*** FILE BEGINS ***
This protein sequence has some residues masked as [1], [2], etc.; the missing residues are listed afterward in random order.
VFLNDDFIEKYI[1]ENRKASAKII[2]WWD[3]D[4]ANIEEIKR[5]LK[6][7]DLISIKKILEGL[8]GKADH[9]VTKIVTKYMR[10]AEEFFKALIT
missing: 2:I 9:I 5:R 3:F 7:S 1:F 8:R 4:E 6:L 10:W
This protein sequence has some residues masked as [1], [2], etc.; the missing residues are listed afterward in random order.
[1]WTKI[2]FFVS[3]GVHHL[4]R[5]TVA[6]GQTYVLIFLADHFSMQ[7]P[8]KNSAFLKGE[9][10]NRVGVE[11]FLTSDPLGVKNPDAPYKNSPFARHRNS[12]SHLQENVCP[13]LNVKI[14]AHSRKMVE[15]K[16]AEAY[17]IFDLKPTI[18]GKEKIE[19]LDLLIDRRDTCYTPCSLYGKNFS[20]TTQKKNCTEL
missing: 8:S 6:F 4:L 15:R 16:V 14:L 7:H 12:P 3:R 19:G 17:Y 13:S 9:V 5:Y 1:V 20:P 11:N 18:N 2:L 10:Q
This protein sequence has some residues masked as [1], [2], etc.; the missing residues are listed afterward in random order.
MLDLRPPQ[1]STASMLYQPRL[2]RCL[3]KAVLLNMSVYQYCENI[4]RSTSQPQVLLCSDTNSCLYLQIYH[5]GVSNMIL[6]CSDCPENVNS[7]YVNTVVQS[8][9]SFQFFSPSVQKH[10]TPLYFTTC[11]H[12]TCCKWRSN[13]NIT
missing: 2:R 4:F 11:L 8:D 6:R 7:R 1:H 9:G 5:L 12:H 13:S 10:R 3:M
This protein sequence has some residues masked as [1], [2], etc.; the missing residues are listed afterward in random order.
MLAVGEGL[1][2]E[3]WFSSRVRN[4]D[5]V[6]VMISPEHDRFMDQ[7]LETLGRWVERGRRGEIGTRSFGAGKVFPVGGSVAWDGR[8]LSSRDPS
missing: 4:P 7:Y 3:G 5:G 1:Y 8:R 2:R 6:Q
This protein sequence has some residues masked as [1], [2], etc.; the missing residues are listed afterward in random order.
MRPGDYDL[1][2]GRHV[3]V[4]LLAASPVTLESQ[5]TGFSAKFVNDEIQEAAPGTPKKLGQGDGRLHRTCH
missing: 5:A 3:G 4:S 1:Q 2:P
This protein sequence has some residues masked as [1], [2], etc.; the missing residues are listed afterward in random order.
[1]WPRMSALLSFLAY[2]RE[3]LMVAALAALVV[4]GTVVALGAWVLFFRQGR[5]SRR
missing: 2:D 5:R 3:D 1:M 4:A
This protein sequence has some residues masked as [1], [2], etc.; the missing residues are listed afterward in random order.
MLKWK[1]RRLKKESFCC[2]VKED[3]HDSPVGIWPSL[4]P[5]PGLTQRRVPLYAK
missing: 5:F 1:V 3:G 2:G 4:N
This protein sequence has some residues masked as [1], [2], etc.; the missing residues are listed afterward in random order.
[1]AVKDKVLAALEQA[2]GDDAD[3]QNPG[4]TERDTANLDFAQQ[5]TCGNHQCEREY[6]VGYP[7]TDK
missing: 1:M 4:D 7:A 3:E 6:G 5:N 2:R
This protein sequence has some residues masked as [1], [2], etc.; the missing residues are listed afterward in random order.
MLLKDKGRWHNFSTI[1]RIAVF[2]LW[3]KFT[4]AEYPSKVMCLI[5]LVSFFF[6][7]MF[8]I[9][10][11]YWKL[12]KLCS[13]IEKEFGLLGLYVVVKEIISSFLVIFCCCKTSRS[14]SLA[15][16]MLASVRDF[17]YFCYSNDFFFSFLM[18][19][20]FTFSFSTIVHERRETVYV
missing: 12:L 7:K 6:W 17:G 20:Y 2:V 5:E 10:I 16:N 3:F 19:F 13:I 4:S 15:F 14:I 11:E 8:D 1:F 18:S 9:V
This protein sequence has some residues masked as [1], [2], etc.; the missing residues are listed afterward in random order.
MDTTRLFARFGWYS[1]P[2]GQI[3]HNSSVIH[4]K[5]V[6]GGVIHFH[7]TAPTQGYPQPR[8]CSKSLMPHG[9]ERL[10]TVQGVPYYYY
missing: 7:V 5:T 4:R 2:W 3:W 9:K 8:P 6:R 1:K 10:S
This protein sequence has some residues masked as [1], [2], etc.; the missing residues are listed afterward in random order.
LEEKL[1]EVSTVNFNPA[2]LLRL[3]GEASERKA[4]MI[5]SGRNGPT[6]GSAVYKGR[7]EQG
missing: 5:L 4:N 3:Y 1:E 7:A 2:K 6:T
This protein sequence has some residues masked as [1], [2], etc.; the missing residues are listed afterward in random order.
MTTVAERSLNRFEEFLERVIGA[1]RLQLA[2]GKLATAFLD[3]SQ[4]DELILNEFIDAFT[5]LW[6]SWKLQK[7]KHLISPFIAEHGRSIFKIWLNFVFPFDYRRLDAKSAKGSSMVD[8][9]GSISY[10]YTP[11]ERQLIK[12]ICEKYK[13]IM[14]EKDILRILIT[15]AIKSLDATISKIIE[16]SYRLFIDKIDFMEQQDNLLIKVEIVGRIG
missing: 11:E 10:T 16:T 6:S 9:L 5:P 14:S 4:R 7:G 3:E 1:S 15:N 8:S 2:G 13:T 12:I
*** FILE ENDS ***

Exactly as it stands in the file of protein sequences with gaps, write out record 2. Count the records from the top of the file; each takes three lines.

This protein sequence has some residues masked as [1], [2], etc.; the missing residues are listed afterward in random order.
[1]WTKI[2]FFVS[3]GVHHL[4]R[5]TVA[6]GQTYVLIFLADHFSMQ[7]P[8]KNSAFLKGE[9][10]NRVGVE[11]FLTSDPLGVKNPDAPYKNSPFARHRNS[12]SHLQENVCP[13]LNVKI[14]AHSRKMVE[15]K[16]AEAY[17]IFDLKPTI[18]GKEKIE[19]LDLLIDRRDTCYTPCSLYGKNFS[20]TTQKKNCTEL
missing: 8:S 6:F 4:L 15:R 16:V 14:L 7:H 12:P 3:R 19:G 17:Y 13:S 9:V 5:Y 1:V 20:P 11:N 18:N 2:L 10:Q